HISTORY OF MACOUPIN COUNTY, ILLINOIS
1911

Chicago: S.J. Clarke Publishing Company

Page 468

JAMES W. RENO, one of the representative farmers and highly esteemed citizens of Shipman township, has spent his entire life in that locality. He was born in that township on the 3d of January, 1850, and is a member of one of its pioneer families. His education was obtained in the public schools and when twenty-two years of age he and his brother Granville bought their father's farm, consisting of one hundred and ninety-four acres. They added to this from time to time as they were able until they had acquired four hundred and forty acres and engaged in cooperative farming until 1892, when they divided the property equally, each taking a portion of the old homestead in his share. Our subject is still engaged in general farming and makes a specialty of stock raising, devoting considerable attention to the feeding of stock for the market and to the dairy business. He is also interested in the breeding of Duroc Jersey hogs, in which he has met with excellent success.

On the 18th of December, 1877, Mr. Reno was united in marriage to Miss Mary Jane Mitchell, a daughter of William Wilson and Matilda (Nix) Mitchell. Her father was a member of an old Kentucky family and from that state he came to Illinois, locating in Greene county, where he resided until 1862, when he removed to Macoupin county, settling on a farm near Medora, which continued to be his home up to the time of his death. Four of his children reached years of maturity, namely: Robert, who is now a resident of Cowlitz county, Washington, where he is engaged in farming; Ephraim, who made his home in Kingman county, Kansas, but is now deceased; Mrs. Reno; and Newton, who is engaged in the lumber business in Cowlitz county, Washington.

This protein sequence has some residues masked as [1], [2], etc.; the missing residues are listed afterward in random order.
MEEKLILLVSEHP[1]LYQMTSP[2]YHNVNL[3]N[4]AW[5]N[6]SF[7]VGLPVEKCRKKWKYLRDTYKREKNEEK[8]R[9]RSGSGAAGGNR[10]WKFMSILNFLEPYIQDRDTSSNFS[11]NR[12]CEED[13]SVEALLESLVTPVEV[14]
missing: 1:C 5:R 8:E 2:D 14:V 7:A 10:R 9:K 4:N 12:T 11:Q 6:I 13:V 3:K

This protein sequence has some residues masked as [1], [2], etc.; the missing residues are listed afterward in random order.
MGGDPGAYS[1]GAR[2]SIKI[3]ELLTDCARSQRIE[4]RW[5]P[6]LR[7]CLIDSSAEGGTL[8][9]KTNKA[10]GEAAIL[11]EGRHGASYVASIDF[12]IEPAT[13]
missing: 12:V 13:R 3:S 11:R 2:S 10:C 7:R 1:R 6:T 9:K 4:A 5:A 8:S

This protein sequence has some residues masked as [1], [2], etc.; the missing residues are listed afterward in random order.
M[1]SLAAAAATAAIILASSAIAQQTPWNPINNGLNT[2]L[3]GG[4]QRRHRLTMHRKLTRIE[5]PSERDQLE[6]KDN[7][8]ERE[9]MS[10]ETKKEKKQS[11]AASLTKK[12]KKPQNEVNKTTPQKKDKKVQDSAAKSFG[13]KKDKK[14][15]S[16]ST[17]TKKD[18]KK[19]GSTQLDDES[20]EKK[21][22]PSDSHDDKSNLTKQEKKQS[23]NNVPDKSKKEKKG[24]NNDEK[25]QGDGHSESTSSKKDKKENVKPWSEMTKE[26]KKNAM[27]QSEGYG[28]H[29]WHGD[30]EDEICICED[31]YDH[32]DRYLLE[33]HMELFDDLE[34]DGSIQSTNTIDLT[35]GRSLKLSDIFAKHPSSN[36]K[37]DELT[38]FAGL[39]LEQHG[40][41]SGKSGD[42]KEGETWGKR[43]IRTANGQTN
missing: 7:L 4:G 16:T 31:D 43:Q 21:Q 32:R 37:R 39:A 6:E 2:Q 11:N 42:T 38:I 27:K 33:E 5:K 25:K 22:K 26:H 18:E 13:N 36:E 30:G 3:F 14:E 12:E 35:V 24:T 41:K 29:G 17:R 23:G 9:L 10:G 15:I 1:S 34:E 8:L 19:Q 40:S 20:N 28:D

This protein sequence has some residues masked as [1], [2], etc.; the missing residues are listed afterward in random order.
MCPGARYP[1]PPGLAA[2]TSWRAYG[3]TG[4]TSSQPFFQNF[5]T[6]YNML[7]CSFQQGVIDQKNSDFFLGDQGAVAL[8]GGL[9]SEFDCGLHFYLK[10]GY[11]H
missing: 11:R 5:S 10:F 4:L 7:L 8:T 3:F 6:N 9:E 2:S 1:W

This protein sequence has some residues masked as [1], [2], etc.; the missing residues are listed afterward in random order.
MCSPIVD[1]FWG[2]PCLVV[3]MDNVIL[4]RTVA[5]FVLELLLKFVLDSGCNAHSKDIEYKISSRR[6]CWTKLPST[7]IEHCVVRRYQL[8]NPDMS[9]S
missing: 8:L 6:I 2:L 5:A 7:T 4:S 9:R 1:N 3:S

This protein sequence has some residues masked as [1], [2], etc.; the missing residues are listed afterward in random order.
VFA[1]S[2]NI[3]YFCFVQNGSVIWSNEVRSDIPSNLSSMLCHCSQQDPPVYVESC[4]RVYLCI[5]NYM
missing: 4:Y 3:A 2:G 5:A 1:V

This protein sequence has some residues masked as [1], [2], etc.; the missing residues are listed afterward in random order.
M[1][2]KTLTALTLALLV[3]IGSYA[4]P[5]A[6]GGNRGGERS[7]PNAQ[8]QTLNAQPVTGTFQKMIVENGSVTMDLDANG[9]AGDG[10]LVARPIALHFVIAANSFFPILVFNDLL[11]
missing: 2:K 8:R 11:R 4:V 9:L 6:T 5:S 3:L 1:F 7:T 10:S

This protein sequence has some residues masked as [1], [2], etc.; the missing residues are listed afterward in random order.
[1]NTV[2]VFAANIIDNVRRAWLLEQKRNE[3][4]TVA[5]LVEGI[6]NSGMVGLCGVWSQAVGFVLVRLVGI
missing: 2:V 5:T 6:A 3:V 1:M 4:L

Unto Mr. and Mrs. Reno were born seven children: Sankey, now a resident of Piasa, who married Elizabeth Travers and has one child, Ralph R.; Fred, who died at the age of six years; Eulalie, now the wife of Charles W. Black, of Shipman township; Rose, the wife of Charles Bartow, a farmer living near Piasa; William S., who is unmarried and lives at home; Newton, who married Phoebe Whitaker, of Piasa; and Paul, who is also at home.

The family attend the Baptist church and fraternally mr. Reno is identified with the Modern Woodmen of America, while politically he is a supporter of the democratic party. He has always taken an active interest in public affairs and has served as school director in his district for twelve years. Wherever known he is held in high regard and has a host of friends throughout his native county.


1911 Index
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